Striking Mexican teachers are fighting for justice in the classroom - and against Mexico's violent neoliberal order. The violent repression of striking teachers in 2006, ordered by the state governor, launched a social movement - called the "Oaxaca Commune" by supporters - that grew to encompass much more than the local teachers' union. The teacher's movement is also more widespread than in 2006.
El Enemigo Común
(Orginally published in Spanish on SubVersiones, see links at the end.) If the national teachers movement in Mexico manages to bring down the educational reform, there will be a path to bringing down all the structural reforms that are occurring in the country’s strategic sectors, such as the energy sector. This is the assessment that teachers are making. This is precisely the fear of the federal government.
They're peacefully resisting US-style neoliberal measures intended to crush the unions-a backbone of Mexico's social-justice movements. Taking union leaders hostage, murdering unarmed teachers and students, firing thousands, and closing one of Mexico's most progressive institutions are serious violations of human and labor rights, and of the rule of law itself. Now, 200,000 doctors to join teachers in Mexico national strike.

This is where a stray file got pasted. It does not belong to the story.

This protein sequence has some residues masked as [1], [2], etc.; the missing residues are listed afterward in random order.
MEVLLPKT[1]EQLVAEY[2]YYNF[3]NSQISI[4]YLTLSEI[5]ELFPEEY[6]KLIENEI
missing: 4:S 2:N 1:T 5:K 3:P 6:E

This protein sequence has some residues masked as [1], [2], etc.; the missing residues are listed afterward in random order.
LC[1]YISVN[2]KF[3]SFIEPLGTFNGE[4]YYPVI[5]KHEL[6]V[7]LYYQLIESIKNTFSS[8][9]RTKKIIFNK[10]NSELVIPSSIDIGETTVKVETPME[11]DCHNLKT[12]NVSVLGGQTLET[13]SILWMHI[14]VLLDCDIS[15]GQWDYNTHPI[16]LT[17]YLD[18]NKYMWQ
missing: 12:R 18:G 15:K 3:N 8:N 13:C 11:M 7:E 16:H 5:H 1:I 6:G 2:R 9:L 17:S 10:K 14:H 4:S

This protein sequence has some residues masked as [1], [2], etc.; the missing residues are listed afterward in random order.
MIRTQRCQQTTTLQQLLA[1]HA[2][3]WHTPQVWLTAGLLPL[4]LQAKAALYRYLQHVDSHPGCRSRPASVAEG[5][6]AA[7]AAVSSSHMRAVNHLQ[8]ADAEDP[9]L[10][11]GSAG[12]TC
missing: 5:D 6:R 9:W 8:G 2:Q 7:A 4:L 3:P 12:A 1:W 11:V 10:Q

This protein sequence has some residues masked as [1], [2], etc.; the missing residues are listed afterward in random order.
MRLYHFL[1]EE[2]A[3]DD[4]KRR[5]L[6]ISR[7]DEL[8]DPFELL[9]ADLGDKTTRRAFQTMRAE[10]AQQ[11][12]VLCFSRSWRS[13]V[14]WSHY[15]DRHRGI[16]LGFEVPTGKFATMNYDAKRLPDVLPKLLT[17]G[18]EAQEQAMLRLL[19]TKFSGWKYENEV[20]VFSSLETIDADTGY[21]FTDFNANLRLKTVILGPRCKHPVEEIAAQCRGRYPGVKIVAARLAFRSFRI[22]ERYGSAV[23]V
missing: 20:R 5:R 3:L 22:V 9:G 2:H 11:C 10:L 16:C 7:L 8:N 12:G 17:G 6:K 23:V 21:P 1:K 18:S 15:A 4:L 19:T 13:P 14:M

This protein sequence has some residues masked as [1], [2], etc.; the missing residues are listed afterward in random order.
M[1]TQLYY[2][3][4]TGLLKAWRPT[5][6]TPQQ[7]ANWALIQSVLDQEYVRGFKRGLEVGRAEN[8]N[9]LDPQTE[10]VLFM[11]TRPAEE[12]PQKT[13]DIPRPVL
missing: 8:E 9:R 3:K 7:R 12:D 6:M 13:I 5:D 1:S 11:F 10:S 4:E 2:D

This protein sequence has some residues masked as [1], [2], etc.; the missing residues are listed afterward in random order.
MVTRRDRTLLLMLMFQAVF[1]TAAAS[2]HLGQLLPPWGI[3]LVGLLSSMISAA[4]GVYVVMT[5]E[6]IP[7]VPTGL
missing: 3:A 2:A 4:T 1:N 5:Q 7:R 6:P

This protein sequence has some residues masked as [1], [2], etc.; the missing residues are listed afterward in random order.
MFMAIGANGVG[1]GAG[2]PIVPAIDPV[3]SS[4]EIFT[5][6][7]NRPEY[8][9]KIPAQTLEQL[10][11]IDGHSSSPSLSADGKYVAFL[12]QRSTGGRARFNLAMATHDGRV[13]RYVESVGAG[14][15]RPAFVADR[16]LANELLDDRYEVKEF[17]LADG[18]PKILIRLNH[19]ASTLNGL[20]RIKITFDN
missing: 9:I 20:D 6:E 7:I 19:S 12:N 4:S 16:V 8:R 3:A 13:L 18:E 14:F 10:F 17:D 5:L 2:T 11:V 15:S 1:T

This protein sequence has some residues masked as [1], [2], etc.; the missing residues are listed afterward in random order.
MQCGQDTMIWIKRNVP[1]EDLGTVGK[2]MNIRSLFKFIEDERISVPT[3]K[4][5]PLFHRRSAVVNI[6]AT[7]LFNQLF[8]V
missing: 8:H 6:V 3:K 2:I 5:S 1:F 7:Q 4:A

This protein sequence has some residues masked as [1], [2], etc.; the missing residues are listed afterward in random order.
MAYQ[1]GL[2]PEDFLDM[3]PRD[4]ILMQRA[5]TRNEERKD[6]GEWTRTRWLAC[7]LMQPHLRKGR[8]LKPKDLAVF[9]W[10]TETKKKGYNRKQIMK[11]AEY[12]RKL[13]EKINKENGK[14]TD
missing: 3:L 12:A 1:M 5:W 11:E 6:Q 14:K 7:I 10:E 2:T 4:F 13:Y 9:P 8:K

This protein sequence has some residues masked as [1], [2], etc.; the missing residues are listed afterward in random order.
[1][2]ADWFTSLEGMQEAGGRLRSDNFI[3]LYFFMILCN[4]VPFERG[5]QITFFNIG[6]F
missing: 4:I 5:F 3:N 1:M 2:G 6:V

Oaxacans in 2006 tied the repression of education workers to broader frustrations with official impunity and deep-seated social and economic inequality. Those frustrations continue to animate everyday life. In confronting today's new challenges, Oaxacans are doing more than simply “saying no.” They’re drawing from an array of experiences – including that of the Oaxaca Commune in 2006 – to imagine collective alternatives, and make them real.
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Familias Unidas Para la Justicia at Sakuma Brothers Farms are attempting to demolish the dismal conditions of their labor. In doing this they are cultivating a newer and more democratic form of work through their strike. "Viva la Huelga!" is the call of the hour. There is much the labor movement can learn from these striking workers and the long tradition of struggle they come from in Oaxaca.